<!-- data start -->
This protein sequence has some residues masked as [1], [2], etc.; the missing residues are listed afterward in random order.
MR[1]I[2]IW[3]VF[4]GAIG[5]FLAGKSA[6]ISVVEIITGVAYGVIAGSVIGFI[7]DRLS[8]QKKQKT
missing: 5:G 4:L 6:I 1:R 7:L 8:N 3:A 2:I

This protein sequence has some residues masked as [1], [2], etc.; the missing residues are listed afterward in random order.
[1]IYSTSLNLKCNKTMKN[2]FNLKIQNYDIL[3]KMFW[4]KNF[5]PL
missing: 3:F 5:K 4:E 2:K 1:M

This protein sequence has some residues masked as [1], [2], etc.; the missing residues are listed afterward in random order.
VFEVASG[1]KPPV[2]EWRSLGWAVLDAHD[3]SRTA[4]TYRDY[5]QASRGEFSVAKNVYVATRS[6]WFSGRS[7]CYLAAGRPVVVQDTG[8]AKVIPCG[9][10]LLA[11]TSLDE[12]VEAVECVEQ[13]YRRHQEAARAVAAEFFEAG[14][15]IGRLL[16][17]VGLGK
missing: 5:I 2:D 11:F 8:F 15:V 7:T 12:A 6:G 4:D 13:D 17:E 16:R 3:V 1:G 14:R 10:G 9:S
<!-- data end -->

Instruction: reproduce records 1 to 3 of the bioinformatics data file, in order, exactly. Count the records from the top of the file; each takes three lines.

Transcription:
This protein sequence has some residues masked as [1], [2], etc.; the missing residues are listed afterward in random order.
MR[1]I[2]IW[3]VF[4]GAIG[5]FLAGKSA[6]ISVVEIITGVAYGVIAGSVIGFI[7]DRLS[8]QKKQKT
missing: 5:G 4:L 6:I 1:R 7:L 8:N 3:A 2:I

This protein sequence has some residues masked as [1], [2], etc.; the missing residues are listed afterward in random order.
[1]IYSTSLNLKCNKTMKN[2]FNLKIQNYDIL[3]KMFW[4]KNF[5]PL
missing: 3:F 5:K 4:E 2:K 1:M

This protein sequence has some residues masked as [1], [2], etc.; the missing residues are listed afterward in random order.
VFEVASG[1]KPPV[2]EWRSLGWAVLDAHD[3]SRTA[4]TYRDY[5]QASRGEFSVAKNVYVATRS[6]WFSGRS[7]CYLAAGRPVVVQDTG[8]AKVIPCG[9][10]LLA[11]TSLDE[12]VEAVECVEQ[13]YRRHQEAARAVAAEFFEAG[14][15]IGRLL[16][17]VGLGK
missing: 5:I 2:D 11:F 8:F 15:V 7:T 12:A 6:G 4:D 13:D 17:E 16:R 3:V 1:G 14:R 10:G 9:S